Is Summer Studying Worth It?

Issue 2, Volume 113

By Arshia Mazumder 

Once summer starts, most students don’t want to think about anything related to school. For many, summer is a time for vacation, relaxation, hanging out with friends, and lots of sleeping in. But for another large chunk of students, summer isn’t just a time to rest; it’s also an opportunity to learn.

Junior Eshaal Ubaid jumped into several advanced classes this year, including AP Spanish, AP English, AP Biology, and AP U.S. History. To prepare herself, she studied these topics over the summer. “Last year, I definitely wish I self-studied over the summer because it definitely would have cut a lot of time out of my [school] day,” she reflected.

Ubaid’s motivation was to avoid the stress she felt during her sophomore year. “After taking a test, the concept would suddenly click in my head and I would go, ‘I wish I had at least gone over the lesson [...] over the summer, because it would’ve clicked so much faster in class if I had done that,’” she reflected. “I think of [summer studying] as doing a favor for my future self.”

Freshman Sarah Jiang described summer studying as not only helpful but necessary for her academic success. In an e-mail interview, she wrote, “It’s sort of like taking supplements. [...] Sure, I can maintain my grade without studying, but in order to achieve my best results, I study. [...] Studying for anything is preferable to doing nothing.”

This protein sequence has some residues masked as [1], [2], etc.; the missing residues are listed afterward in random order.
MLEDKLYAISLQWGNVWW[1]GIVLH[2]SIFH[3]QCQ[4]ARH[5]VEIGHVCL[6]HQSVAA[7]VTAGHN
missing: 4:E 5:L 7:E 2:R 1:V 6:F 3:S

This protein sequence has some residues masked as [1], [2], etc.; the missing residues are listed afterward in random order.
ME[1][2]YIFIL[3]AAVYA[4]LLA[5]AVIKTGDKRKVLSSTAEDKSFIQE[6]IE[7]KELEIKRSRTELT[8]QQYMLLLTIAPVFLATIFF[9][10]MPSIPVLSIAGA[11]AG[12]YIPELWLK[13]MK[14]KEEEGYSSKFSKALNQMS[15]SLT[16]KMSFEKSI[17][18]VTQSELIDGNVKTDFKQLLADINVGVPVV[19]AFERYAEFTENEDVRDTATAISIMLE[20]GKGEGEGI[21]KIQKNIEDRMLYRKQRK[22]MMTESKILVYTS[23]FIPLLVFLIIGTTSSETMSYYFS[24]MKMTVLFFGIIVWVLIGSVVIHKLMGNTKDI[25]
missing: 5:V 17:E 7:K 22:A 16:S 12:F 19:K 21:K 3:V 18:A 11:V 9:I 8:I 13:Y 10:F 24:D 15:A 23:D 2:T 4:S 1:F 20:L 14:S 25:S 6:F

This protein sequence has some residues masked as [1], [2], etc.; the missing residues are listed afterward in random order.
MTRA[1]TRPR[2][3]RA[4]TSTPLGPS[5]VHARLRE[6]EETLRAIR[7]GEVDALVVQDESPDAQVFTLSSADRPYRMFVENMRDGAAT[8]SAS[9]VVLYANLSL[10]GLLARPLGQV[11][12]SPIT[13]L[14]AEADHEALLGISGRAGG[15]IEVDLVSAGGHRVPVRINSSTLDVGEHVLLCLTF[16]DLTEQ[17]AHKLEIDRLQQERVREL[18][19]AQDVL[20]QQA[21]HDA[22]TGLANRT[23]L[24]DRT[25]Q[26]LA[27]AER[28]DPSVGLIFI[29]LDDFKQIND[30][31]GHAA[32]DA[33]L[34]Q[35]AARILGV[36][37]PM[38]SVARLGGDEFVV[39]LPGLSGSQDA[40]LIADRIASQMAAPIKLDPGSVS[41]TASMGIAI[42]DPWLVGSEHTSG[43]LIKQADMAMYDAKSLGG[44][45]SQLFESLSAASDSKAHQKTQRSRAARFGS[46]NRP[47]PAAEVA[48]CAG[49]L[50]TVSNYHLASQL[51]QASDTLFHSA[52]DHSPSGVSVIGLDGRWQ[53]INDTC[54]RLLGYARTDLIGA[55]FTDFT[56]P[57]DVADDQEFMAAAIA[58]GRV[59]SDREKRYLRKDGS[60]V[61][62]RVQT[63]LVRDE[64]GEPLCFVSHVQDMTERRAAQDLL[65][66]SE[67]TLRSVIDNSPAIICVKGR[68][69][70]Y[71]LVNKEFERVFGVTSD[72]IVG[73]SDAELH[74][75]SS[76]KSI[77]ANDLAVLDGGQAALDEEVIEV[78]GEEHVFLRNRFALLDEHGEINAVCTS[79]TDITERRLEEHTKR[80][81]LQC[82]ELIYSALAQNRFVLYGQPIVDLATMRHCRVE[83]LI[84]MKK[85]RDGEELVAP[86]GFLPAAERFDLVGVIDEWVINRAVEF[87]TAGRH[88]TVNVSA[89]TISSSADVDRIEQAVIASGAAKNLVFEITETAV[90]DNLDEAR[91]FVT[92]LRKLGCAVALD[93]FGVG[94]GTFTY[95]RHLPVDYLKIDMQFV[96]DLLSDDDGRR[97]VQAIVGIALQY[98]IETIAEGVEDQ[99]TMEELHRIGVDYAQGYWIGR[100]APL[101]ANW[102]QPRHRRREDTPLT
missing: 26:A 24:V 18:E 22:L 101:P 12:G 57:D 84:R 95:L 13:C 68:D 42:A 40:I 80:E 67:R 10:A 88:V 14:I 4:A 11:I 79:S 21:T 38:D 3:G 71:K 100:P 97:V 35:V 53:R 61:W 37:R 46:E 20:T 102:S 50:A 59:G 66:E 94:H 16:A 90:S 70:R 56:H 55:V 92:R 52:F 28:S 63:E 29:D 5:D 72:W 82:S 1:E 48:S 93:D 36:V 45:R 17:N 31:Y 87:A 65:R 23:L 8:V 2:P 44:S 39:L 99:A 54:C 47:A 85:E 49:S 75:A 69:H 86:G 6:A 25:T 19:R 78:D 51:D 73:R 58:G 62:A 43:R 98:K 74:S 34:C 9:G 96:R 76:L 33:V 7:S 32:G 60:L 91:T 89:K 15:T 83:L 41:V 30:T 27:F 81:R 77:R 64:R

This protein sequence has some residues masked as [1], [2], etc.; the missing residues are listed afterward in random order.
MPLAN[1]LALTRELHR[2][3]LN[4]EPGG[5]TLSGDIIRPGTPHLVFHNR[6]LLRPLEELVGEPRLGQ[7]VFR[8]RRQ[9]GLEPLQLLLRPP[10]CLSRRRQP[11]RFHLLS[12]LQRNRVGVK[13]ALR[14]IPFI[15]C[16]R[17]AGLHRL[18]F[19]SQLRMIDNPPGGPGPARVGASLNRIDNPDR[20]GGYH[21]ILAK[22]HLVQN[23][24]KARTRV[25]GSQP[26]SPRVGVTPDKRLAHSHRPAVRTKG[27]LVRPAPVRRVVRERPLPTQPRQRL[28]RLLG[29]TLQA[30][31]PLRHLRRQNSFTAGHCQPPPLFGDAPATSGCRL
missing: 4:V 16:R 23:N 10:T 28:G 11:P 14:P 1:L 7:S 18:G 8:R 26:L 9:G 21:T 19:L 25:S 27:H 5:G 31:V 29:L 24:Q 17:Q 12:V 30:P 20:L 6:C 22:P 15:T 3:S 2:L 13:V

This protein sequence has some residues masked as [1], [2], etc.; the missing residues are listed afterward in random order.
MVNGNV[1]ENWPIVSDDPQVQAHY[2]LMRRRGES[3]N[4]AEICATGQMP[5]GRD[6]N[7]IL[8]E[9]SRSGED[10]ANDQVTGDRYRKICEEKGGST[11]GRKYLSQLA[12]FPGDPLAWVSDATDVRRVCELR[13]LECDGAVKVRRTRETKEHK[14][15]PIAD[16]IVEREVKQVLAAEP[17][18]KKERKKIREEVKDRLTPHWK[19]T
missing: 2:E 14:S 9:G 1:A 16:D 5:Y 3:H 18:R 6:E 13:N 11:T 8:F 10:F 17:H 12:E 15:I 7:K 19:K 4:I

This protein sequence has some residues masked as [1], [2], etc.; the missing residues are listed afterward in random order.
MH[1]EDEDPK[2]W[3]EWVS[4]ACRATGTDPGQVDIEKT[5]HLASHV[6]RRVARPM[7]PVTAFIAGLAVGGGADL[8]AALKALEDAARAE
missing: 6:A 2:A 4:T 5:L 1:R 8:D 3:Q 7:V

Freshman Veronika Gulko took this summer to prepare herself not only for the content, but also for Stuyvesant’s intense work ethic. She described self-studying as a “coping technique” for the harsh routine Stuyvesant demands. “My teacher used to tell me horror stories about [having to study five hours each night]. I don’t think that’s necessarily true, but I am trying to get into the routine of studying daily.”

On the other hand, some students study for fun. Since junior David Cai Liang plans on taking AP Computer Science, he practiced this past summer by using material from previous years lent by upperclassmen, partly because he genuinely enjoys computer science. “This is kind of an awkward situation, but it’s like I actually enjoy [computer science] enough that I would do it as a hobby more than as work,” he remarked.

In the absence of physical classrooms and teachers to keep students on track, many students utilized tools like Google Calendar and Notion to organize their summer studying. When it came to content tools, many students opted for free online resources such as Khan Academy and YouTube. “Especially in terms of AP subjects, I think [Khan Academy has] really good videos and practices to reinforce that,” Ubaid remarked. In addition to Khan Academy, she utilizes resources posted by teachers online. “Usually, some random teachers in Arizona or Texas will post these really great study guides with things that Khan Academy doesn’t have, so I use those to fill in some gaps.”

Junior Amy Gorreja commented in an e-mail interview about certain trends she noticed in how students study over the summer. “[Most students] either become obsessed and do nothing but study or have the book in front of you and end up ultimately doing nothing but be on your phone,” she said. She emphasized the importance of finding balance: “A good way to manage is to set up a schedule [...] and turn off all distractions. So when you’re done you can hang out with friends, go to a park, or whatever floats your boat.”